La primera vez que entré en estos jardines era mayo y debo decir que estaba muchísimo más bonito que lo que se ve en las fotos. Ponen los parterres con muchísimos tulipanes mezclados con vivaces y flores de temporada y está espectacular.
El jardín está cerrado por una verja de hierro de finales del siglo XX, cuando fue rediseñado y después de retirar el quiosco de música, reemplazado por el teatro al aire libre que vemos hoy.
Las fotos son de finales de noviembre. Gracias por estar ahí.
One of the biggest attractions that I find the City of London is that in any corner you can find a beautiful garden, well kept and a nice story behind. On the Enbankment of the River Thames, next to Embankment station we can walk or rest from a busy day of sightseeing in the shadow of these lovely trees. Today it rains dogs and cats in Madrid and I love it. I hope you have a great day.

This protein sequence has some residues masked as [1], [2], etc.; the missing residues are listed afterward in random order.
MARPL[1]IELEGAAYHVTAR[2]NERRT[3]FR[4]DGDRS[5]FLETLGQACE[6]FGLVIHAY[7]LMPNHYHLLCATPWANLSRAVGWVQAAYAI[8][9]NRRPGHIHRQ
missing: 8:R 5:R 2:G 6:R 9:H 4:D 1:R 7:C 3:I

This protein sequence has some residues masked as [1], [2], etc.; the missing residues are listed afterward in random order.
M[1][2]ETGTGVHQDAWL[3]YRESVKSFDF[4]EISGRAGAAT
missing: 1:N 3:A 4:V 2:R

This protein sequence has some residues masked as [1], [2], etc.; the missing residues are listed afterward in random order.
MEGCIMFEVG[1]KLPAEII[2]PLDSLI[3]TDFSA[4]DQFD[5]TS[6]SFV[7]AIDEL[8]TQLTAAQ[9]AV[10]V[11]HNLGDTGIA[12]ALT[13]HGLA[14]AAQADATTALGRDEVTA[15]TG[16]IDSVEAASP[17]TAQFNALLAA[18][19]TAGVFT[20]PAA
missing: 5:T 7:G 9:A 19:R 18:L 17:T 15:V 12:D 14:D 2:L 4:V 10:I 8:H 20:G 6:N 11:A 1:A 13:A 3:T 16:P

«The idea of a continuous embankment along the Thames appears to have been first originated by Sir Christopher Wren in 1666. The Metropolitan Board of Works was set up in 1855 and itâ€™s Chief Engineer, Sir Joseph Bazalgette saw the Victoria Embankment come into fruition. The design of the gardens by Alexander McKenzie, Landscape Gardener was approved in 1870. The gardens were opened by Mr. W H Smith, MP on Saturday, 8 May 1875.
The garden became a popular place for erecting memorial statues.
In 1893 the LCC acquired the York Water Gate (listed Grade I) which was where the banks of the Thames came to before the Victoria Embankment was laid out. The garden is enclosed by late 20th century iron railings. The area was redesigned in mid-20th century after the bandstand was removed and replaced by what is, the open air theatre, seen today.»
The history of the gardens is provided on the notice boards at the entrances.
Photos wer taken in november. Than you so much for your comments.